Princeton HealthCare Exploring Partnership and Merger Options

Princeton Medical CEnterPrinceton Healthcare System, which relocated from downtown Princeton to a new hospital in Plainsboro three years ago, is evaluating options to partner or merge with another healthcare system.  CEO Barry S. Rabner told doctors in an email last week.

The new $522.7 million, 636,000-square-foot hospital with 231 single patient rooms broke ground in October 2008 and opened for business on May 22 of 2012.

“Partnering with another healthcare provider could help us build on our position of strength,” Rabner told doctors in the email. “It could help PHCS to adapt to new regulations and new and dramatically different ways in which health care is reimbursed.”

Princeton Healthcare borrowed $355 million to build the new hospital Plainsboro. Debt has been reduced by about $50 million using proceeds from the sale of the downtown Princeton hospital site and through debt payments.

The hospital employs 1,924 people and Princeton HealthCare employs more than 3,000 people systemwide. Rabner said Princeton HealthCare System is having one of the best years in its 96-year history.

“Most recently, our acute care hospital, the University Medical Center of Princeton, earned national recognition as one of only 40 hospitals nationwide that were named high performing for every procedure and medical condition for which we were rated in U.S. News & World Report’s Best Hospitals for Common Care ratings,” he said. “At the same time, we have achieved our best financial year ever.”

Rabner said the move to partner with another hospital is being considered in recognition of the fact that there will be significant changes in reimbursement, care delivery and coordination, information and clinical technology and other areas over the next two to five years.

“We are engaged in a thorough and thoughtful strategic planning process to determine how we can best remain a leading provider of healthcare services. As part of this planning process, the Board of Trustees has decided to evaluate partnership options to determine if we could be most successful in addressing our patients’ and the community’s future needs if we partnered with another organization,” he said.

“We are now determining what type of partnership we might want and the criteria we will consider when evaluating potential partners. PHCS is committed to transparency and we will keep our community informed of our progress and welcome their input along the way,” Rabner said.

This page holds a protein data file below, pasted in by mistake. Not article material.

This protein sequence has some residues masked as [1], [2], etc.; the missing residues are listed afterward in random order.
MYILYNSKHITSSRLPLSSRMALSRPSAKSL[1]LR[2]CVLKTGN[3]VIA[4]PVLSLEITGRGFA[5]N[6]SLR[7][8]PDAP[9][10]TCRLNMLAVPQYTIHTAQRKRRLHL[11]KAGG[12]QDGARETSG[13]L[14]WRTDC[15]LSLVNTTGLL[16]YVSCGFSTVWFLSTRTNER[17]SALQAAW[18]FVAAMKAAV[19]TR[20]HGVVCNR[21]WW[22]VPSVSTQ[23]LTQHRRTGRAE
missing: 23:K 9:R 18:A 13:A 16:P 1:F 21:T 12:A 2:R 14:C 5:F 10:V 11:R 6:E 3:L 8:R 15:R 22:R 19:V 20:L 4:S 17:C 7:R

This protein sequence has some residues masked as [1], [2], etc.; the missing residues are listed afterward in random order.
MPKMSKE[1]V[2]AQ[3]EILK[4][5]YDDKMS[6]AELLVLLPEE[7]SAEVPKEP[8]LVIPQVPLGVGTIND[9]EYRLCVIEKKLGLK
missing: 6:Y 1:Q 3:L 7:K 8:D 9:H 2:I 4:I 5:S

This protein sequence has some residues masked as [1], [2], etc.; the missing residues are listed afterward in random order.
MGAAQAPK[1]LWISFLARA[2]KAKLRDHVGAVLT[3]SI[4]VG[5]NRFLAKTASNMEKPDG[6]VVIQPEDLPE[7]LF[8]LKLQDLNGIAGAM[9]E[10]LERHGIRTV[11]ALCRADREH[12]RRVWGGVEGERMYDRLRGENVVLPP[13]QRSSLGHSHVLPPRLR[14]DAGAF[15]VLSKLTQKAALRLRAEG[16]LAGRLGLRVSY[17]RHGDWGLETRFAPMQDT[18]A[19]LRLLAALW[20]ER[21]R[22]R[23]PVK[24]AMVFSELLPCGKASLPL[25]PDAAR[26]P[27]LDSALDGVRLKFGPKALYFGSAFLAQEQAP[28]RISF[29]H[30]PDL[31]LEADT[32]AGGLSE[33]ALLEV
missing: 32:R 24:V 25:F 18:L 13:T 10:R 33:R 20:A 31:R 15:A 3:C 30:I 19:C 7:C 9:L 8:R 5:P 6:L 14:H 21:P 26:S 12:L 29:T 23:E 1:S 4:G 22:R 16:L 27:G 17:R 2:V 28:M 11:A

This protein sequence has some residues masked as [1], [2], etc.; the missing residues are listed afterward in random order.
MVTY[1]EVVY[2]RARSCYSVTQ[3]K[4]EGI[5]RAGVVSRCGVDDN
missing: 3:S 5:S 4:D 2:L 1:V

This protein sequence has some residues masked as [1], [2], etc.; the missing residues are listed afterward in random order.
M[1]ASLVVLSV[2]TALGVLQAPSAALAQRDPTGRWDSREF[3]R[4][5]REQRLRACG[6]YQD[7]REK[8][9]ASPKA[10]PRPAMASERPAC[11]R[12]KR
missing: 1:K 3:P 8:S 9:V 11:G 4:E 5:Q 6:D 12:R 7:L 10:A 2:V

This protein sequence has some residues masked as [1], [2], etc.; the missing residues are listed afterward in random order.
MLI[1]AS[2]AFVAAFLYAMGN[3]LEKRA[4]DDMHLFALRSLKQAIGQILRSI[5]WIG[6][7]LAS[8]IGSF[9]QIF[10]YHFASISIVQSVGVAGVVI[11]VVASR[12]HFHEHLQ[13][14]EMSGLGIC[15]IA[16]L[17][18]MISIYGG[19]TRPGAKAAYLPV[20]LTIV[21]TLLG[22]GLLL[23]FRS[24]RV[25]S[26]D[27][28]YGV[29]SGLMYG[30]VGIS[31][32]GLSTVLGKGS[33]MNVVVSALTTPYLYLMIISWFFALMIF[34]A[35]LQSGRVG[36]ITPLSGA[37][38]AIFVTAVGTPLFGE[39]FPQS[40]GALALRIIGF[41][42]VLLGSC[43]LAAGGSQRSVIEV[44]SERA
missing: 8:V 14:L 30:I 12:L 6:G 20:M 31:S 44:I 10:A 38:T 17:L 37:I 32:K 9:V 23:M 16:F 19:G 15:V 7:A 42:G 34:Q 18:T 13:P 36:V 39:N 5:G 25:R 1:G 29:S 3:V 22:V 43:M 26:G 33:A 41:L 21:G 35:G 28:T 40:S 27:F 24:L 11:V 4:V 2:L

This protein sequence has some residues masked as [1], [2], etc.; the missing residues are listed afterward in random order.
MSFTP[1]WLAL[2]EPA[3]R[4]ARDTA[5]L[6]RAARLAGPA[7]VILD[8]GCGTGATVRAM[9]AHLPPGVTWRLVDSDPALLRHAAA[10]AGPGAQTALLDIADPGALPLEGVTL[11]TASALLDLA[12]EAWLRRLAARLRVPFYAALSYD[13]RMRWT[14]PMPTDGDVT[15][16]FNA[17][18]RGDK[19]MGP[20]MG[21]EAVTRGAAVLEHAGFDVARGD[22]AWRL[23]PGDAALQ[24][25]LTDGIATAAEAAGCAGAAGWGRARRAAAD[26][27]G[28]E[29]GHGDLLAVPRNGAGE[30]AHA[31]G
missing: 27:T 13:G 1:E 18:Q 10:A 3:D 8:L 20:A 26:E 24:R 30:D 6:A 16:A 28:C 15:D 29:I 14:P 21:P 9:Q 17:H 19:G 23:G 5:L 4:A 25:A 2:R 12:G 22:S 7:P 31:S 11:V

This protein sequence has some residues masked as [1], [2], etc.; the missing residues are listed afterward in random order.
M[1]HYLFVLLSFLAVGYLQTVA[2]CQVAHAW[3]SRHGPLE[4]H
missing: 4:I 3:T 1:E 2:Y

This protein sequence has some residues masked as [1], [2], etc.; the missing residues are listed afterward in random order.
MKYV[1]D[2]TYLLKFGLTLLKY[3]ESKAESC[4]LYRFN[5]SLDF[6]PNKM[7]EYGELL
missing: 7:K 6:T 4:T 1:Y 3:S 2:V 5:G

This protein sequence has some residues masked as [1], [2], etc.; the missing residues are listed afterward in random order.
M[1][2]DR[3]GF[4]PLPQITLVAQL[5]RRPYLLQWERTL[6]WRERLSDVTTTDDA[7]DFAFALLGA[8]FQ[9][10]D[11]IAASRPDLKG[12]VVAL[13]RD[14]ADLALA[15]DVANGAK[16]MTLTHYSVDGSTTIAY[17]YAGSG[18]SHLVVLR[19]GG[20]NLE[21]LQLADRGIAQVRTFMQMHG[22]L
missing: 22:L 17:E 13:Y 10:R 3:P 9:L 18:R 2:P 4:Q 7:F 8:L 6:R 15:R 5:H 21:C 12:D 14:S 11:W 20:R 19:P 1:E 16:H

Rabner said the decision to explore a potential partnership is one more step in a long-standing practice of planning, exploring options and initiating change for the good of the community.

Area hospital have faced increasing financial pressures and competition. Capital Health opened its new Hopewell campus the same year as Princeton HealthCare did. Capital Health also spent $100 million renovating its trauma center in Trenton.  Robert Wood Johnson University Hospital at Hamilton and New Brunswick, St Francis, and St. Peter’s Hospital are also competitors for patients in addition to hospitals in New York and Pennsylvania.


  1. I’m horrified by this news, but I can’t help but think that we just don’t deserve a local hospital trust. The hospital got run out of town, and then, when they tried to sell their old site, neighbors put them through the mill. I heard from somebody very close to the deal that AvalonBay was able to negotiate a really cheap price for the site because of all the drama, which just added further financial pressure on Princeton Healthcare System. I hope all the people involved in that shenanigans will be happy when our local community hospital trust sells up to some out-of-towners. I won’t be.

  2. For the record, the hospital was not run out of town by the neighbors. This consistent rumor has no basis in fact. Neighbors did have objections to the hospital buying up single family homes and converting them into offices against zoning. The fact is that the hospital on consultants observed that street were too narrow and clogged with traffic to accommodate emergency access and there was no room to build the expanded facility they desired on the footprint they owned nor would housing prices make buying up any more home a feasible. These facts along with the analysis that the majority of its patients come not from Princeton but from the other side of route 1 made the move out of town inevitable.

  3. The hospital could not have survived if it had stayed at its original site. I went to all the community outreach meetings with Barry Rabner the CEO of the hospital present. He is no fool and told us the best path for the survival of the hospital was to move. It costs much more to renovate a site than build a new one. Health Economics drives these mergers of local community type hospitals. Patients demand single rooms and hospitals need to offer all the new and specialized services. The hospital can survive because of the new site. No one would offer to buy the hospital if it had remained in place. You would have a shuttered hospital today and be going to New Brunswick or Capitol Hospital ( also a new hospital) off of rt95.

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